Recruiting a Volunteer Force
The preceding chapters have examined the gendered constructions of service developed by each branch over the course of the all-volunteer force (AVF) and, more specifically, their deployment of various forms of masculinity. This chapter takes up the question of how these constructions and the branches’ attempts to recruit are altered by the context of war fighting. While the U.S. armed forces have been sent into combat many times during the AVF era, until Operation Enduring Freedom (in Afghanistan) and Operation Iraqi Freedom, they were not called on to engage in sustained conflicts. The Iraq and Afghanistan Wars are the U.S. military’s first attempts to fight protracted wars without relying on conscription to fill the ranks. From the American Revolution through the Vietnam conflict, men were drafted when a war couldn’t be successfully waged by volunteers alone. The current1 wars are being fought by a recruited force, and gender is a key component of military recruiting. The rigors of combat supposedly justify warrior masculinity, and war can alter gender roles both in the military and in society at large. The AVF is much more reliant on women’s labor than the military ever was during periods of conscription. Not only do women make up a historically high percentage of the U.S. military but also these wars, like other wars, have expanded women’s roles and, in particular, women’s exposure to and participation in combat. If combat is no longer recognized as the exclusive province of men, the military’s ability to make use of masculinity may be compromised. The questions, then, are how the military branches gender service in wartime recruiting appeals and how their recruiting strategies have or haven’t changed in response to the Iraq and Afghanistan conflicts.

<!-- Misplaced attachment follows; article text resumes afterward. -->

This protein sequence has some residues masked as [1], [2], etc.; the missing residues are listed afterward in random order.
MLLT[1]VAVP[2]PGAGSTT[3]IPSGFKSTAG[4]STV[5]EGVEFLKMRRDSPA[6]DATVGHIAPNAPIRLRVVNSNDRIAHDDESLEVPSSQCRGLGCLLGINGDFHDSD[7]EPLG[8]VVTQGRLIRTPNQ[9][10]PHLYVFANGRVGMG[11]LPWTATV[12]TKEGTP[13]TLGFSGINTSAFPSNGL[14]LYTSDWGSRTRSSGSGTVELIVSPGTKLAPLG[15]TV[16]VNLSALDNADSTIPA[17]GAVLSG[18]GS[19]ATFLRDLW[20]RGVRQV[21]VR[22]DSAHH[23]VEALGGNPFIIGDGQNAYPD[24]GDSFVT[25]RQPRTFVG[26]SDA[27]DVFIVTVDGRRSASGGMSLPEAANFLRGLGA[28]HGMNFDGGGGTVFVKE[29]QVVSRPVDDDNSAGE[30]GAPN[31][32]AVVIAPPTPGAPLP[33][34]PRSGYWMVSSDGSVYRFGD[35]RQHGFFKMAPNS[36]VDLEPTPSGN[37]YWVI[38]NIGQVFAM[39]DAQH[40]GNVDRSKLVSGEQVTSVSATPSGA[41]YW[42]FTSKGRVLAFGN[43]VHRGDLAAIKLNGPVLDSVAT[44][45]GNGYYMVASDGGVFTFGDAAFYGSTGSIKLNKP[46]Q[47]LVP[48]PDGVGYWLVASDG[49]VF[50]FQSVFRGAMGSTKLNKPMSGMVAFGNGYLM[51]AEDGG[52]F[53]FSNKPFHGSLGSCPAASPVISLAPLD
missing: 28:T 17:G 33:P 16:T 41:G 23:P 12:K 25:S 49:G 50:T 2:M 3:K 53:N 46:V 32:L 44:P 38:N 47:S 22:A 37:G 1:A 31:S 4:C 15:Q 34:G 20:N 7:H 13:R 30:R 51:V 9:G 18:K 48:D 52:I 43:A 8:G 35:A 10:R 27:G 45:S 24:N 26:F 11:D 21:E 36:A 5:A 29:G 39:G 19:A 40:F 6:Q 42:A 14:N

The terrorist attacks of September 11, 2001, and the invasion of Afghanistan did not have a perceptible effect on the print advertisements of any of the branches. The Army and Navy had instituted major new advertising campaigns